Thrashing Wildly

June 3, 2018

In the last eight years, I've moved cities 18 times -- an average of five months per place. As you can imagine, it's quite a bit of work to fill in applications which require me to list every place of residence for the last five years. And that's not even counting the year I've spent backpacking over that time.

Perhaps as out of as much self-defense as necessity, you start to get really good at being on your own. Making two new friend groups a year is tiring, but possible. It's not long enough to develop really strong relationships, however. As my roommate was fond of saying, "you can't make new old friends."

As a young buck in a small town, I never really felt like I fit in. I had my clique, but all things considered, they were the other misfits in town. In the beginning we bonded more over that than anything else. Those of us with ambitions left as quickly as we could, and barring unforeseen circumstances, most of us wouldn't choose to go back. Of the adults in my life, there was always an implied regret when they spoke of the past, of the what-ifs, maybes and might-have-beens. Of what their lives could have looked like had they not settled down in my small town.

I don't think these people were necessarily unhappy, merely pensive. Maybe this is true of adults everywhere; I don't have a particularly large sample size.

But the lesson I internalized from this was to never stop moving, to never settle in, to never be in a situation where I would wake up and ask myself "what the hell did I do with my life?" You can see traces of it in some of my earliest writing:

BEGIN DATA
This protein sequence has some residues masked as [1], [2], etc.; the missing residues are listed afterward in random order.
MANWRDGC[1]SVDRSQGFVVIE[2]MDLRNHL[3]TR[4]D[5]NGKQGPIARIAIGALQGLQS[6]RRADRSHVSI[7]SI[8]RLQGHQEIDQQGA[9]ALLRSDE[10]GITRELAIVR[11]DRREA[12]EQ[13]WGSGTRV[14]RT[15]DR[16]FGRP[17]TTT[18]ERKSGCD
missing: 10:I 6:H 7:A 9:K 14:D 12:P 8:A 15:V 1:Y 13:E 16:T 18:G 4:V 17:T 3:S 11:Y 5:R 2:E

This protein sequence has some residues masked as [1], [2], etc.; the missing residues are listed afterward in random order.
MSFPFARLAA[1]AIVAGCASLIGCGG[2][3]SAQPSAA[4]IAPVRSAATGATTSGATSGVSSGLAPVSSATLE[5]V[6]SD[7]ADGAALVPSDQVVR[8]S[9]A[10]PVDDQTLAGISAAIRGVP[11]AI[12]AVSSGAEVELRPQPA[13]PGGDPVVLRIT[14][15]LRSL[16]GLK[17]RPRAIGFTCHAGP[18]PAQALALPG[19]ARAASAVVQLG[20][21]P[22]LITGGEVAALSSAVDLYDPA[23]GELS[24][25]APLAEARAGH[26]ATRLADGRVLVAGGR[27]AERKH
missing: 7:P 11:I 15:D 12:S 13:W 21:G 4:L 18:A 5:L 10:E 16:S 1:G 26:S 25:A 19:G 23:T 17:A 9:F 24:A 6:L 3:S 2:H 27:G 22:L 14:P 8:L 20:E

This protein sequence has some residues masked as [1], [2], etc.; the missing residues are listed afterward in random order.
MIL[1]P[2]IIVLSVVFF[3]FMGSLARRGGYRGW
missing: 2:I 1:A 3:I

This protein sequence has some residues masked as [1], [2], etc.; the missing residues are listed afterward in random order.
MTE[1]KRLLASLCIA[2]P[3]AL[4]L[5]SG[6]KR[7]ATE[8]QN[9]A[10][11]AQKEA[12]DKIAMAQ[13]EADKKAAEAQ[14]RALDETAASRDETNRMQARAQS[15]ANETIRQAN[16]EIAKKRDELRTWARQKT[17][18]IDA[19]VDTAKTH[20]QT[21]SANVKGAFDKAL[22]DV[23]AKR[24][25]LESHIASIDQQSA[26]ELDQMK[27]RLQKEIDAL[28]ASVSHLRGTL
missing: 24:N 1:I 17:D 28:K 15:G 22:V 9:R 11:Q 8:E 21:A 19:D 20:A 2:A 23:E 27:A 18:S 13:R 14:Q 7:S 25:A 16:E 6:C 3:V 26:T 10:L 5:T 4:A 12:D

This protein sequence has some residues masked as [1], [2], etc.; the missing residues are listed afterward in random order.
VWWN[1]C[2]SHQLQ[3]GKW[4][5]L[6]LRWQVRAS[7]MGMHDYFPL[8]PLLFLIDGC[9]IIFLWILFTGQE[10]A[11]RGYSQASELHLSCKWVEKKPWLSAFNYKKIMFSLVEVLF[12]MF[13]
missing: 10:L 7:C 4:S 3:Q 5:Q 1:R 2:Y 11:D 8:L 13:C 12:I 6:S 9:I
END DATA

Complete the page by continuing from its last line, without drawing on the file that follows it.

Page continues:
The key to a successful philosophy: being happy about the present ensures that I obtain the longevity bonuses of being maintainable until the distant future. Simultaneously, being upset by my current trajectory in life ensures that I will always be working to improve myself; that I will never fall victim to contentment.

which, I'd write a little more pithily today as "be happy with how far you've come, but dissatisfied with where you are1."

With a successful philosophy like that under my belt, it doesn't seem like much of a surprise that I find myself here: rather accomplished for my age, but tragically lacking for strong ties to people and places. I'm hesitant to use the word "fault", but it's certainly a situation of my own choosing -- a fact I only noticed last week. Framing it in this way helps significantly.

I don't think it's an accident that the first step in Alcoholics Anonymous is admitting that you have a problem. With the benefit of hindsight, I can pull on this thread through the last few years, and it brings a lot of my past behavior into focus.

More than once in the recent past I've felt dissatisfied with where I was, and decided that it was the location that was the problem. And so I moved somewhere else, without much planning or thought. And would you believe it, most of the time my dissatisfaction persisted! Who would have thought?

Recently in a fit of "fuck it, who cares!", again without much thought, I chopped off the majority of the dreadlocks I've been growing for two years. As far as haircuts go, it looks good, but I think that was more of an accident than anything. It feels like one more symptom of the underlying problem.

I call it thrashing wildly. Thrashing wildly is doing something -- anything -- to change the status-quo. Moving cities, giving up after a few years of persistent work on a project, maybe even retiring. Thrashing wildly is what untamed animals do in cages. The analogy feels a little too real to be comfortable.

As far as symptoms go, flamboyant ones are often the best kind to have. Once you recognize them for what they are -- indicators of a deeper problem -- you can start paying attention to them. And paying attention is the first step towards getting it right.


  1. I must admit: I'm sure as hell happy about how far I've come in my writing since originally publishing that essay!